Gather ‘round, readers, and let’s have a serious and important talk about the US Constitution. Don’t worry: this won’t be boring and there won’t be a quiz.
Let’s take a moment and read the First Amendment to the Constitution together, shall we?
Congress shall make no law respecting an establishment of religion, or prohibiting the free exercise thereof; or abridging the freedom of speech, or of the press; or the right of the people peaceably to assemble, and to petition the government for a redress of grievances.
Breathtaking, isn’t it? Imagine seeing those words on paper for the first time. Imagine how revolutionary it must have felt to shrug off the idea of the citizenry being required to tailor their expression to the tastes of the government, instead requiring that the government accept our words, our prayers, and our grievances ahead of their own will.
Now, the First Amendment really only defines that relationship between citizen expression and the government. It doesn’t regulate citizen to citizen expression. That’s why individuals can get fired for saying dimwitted stuff on Twitter. But the federal government can’t come after you for saying whatever you want, wherever you are legally allowed to be, so long as it isn't a direct threat to anyone.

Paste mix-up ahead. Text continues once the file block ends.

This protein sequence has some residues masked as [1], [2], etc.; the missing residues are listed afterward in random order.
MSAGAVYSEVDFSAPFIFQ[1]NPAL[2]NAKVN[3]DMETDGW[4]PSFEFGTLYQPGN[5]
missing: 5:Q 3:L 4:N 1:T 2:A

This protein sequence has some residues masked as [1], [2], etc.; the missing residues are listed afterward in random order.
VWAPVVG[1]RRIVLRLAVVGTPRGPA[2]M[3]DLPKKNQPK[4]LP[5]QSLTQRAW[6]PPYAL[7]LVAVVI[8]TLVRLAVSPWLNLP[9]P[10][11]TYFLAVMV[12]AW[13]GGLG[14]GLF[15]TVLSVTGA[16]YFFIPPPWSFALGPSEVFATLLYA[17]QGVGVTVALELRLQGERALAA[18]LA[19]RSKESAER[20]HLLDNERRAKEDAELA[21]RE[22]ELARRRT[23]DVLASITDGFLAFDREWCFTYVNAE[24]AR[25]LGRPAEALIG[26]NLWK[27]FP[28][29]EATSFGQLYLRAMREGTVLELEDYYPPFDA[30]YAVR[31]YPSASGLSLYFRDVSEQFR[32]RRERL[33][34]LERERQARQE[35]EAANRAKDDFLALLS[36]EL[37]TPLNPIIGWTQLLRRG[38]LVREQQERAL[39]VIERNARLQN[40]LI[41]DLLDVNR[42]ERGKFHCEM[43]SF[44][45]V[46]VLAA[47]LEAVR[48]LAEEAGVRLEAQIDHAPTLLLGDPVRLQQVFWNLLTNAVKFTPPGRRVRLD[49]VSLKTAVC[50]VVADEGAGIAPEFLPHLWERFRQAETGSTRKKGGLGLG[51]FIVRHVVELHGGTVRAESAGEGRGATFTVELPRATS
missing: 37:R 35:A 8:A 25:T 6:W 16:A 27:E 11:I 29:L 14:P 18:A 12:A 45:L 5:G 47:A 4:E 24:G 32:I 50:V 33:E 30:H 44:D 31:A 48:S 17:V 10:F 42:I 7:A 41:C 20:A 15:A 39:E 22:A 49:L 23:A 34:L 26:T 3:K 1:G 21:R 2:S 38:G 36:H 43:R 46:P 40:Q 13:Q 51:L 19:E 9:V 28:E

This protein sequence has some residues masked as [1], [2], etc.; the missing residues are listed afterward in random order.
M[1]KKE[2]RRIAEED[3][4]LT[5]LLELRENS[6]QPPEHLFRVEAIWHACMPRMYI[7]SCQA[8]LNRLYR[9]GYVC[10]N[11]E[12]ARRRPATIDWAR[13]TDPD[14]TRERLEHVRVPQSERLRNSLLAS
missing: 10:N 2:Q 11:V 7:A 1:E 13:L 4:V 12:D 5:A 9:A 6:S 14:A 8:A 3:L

Got it? Of course you do. You’re smart and thoughtful and informed. You get it.
That's why I’m sure you’re as alarmed as I am by the way Donald Trump is responding in real time to criticism of his actions as president-elect.
Exhibit A: The CEO of Boeing, Dennis Muilenberg, made critical remarks about Mr. Trump. Minutes after hearing a report about this, Trump tweeted a threat to cancel a government contract with Boeing. Boeing’s share price immediately suffered.
Exhibit B: Chuck Jones stated that Trump had lied to Carrier workers in a presentation last week. Mr. Jones is the head of the union representing the workers at the Carrier plant in Indiana where Trump engineered a tax deal to encourage them revise job cutting plans. Mr. Trump tweeted derogatory things about Mr. Jones after seeing reports on the story. Mr. Jones immediately began receiving death threats from Trump supporters.
Now, going back to what we know about the First Amendment, who’s in the wrong here? Are citizens supposed to tailor their expression to the whims of the government? Or is the government supposed to accept citizen petitions for redress of grievance without retaliation? That’s right! Mr. Jones and Mr. Muilenberg are totally allowed to say what they want about Mr. Trump. Mr. Trump, as president-elect for the United States, is not allowed to use his position to tank stock prices or dispatch a brute squad to threaten his critics. That’s not what presidents do!
It is what despots do.
Mr. Trump has a very short time to learn the difference between citizen-to-citizen speech and citizen-to-government speech. While Citizen Trump may lash out at critics with impunity, President Trump does not have that luxury. For him to abuse his power in order to silence critics would be an injustice not seen since the founding of our republic. I hope we don’t see it now.